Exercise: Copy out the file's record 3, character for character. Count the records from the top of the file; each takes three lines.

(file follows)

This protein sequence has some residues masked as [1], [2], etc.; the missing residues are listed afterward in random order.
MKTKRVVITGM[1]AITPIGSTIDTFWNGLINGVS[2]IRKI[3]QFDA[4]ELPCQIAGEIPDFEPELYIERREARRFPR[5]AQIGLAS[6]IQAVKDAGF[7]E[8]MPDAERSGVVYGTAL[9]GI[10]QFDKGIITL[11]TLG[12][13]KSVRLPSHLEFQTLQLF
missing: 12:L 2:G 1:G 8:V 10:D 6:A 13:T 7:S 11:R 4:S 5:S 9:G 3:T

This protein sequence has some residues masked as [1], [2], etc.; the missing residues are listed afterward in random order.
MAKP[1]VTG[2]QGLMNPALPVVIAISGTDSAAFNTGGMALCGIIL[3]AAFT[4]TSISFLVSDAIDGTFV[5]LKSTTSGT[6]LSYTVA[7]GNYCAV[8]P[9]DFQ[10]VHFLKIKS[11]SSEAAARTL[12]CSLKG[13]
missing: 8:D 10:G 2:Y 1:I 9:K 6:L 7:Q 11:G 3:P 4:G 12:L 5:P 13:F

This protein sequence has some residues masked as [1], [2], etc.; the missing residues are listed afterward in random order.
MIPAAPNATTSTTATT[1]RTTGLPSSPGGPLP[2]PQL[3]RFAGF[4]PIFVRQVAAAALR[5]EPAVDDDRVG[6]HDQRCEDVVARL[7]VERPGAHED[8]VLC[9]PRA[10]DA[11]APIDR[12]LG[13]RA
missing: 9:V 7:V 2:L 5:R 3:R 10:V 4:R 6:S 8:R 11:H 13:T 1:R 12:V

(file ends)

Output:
This protein sequence has some residues masked as [1], [2], etc.; the missing residues are listed afterward in random order.
MIPAAPNATTSTTATT[1]RTTGLPSSPGGPLP[2]PQL[3]RFAGF[4]PIFVRQVAAAALR[5]EPAVDDDRVG[6]HDQRCEDVVARL[7]VERPGAHED[8]VLC[9]PRA[10]DA[11]APIDR[12]LG[13]RA
missing: 9:V 7:V 2:L 5:R 3:R 10:V 4:R 6:S 8:R 11:H 13:T 1:R 12:V